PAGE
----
The final area that your Team of You will help you develop is your professional skills. These skills include knowing how to network effectively, how to interact well with clients (including developing your listening skills), and how you can perform well on work assignments (which may require time management, organizational, or project management skills). Doing a clinic while in law school—and we make sure that every student has that opportunity—is a particularly valuable opportunity to develop such skills, as you will actually represent clients in that context. Moreover, you will have a range of other opportunities to develop your professional skills, ranging from a summer job or externship to programs our Career Development office will host.
A critical path for developing professional skills—and the other sets of competencies I outlined—is by testing out such skills in a collaborative and supportive environment. Most notably, our engaged, diverse, and inclusive community of outstanding students, faculty, staff, alums, and friends are all here for you. As you will see in orientation, our commitment to both diversity and inclusion is a real strength of our community, as is our culture of looking out for one another and respecting each other’s ideas. I strongly encourage you to reach out to community members and ask for support; and guidance we are all on your team and all of us want to help you succeed. Put differently, as my nine year old daughter is fond of relating to me, “if you don’t ask, the answer is no.” So please ask.
For you all can, will, and should have different mentors and I strongly encourage you to develop these relationships. Your professors, particularly in smaller class environments, like clinics, seminars, smaller optional 1L courses, and your first-year legal writing course, are here for you. At your summer employment opportunities, and in your first job out of law school, moreover, it will be important for you to find and develop a mentor. By a mentor, I mean someone who really cares about professional development. Implicit in the suggestion of finding a mentor during your summers, of course, is that I strongly encourage each and every one of you to seek out and find satisfying first and second substantive summer employment opportunities—as over 95% of last year’s 1L and 2L students did.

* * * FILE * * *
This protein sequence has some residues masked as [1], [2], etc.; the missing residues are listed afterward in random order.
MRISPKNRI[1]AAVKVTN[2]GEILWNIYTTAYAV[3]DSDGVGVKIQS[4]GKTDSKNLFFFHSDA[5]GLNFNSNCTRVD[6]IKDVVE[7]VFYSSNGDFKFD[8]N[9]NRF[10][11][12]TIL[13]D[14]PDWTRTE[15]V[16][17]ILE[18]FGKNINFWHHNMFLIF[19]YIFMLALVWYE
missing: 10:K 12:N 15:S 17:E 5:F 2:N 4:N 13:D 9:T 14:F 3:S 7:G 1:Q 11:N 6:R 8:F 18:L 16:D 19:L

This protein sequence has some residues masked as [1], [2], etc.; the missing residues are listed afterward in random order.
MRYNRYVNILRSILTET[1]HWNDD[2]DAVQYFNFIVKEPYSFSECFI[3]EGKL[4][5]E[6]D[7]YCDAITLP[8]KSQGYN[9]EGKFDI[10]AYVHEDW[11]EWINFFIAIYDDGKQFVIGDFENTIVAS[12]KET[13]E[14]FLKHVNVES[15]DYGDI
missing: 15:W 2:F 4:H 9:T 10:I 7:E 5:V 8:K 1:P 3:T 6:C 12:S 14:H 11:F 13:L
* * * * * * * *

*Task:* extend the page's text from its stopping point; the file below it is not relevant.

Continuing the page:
One reason I am fond of encouraging people to consider clerking for a judge after graduation is that it provides a unique mentoring relationship for any recent law school grad. But that is just one such opportunity to develop such a relationship and the main thing is that such relationships are critical to your professional development and worth investing time and energy in. It is through such relationships that you will receive honest feedback, valuable introductions, and a sounding board on a range of issues that will come up, from picking a paper topic to choosing the right summer opportunity to facing an ethical dilemma.
What you all may now find it difficult to believe is that the empowerment of your legal training will open up new opportunities for you. And, to quote from the original Spiderman movie, with “power comes responsibility.” A key part of every lawyer’s responsibility is to serve others and be mindful of those in society who need our help. During your time in law school, you will have numerous opportunities to engage in public service, starting this Friday with a public service day. I strongly encourage you all to embrace this ethic of service and look for opportunities to use your talents and skills to help others in need.
In closing, I want to emphasize that I am here for you all. I hold regular open office hours in our 2d floor café, I am just an email away, and I will look for regular opportunities to get to know you, such as the Career Perspective Series that will take place on Fridays at noon starting in a few weeks. For now, let me thank you all for joining us and being a part of this special community. We all look forward to working with you and getting to know you in the years ahead.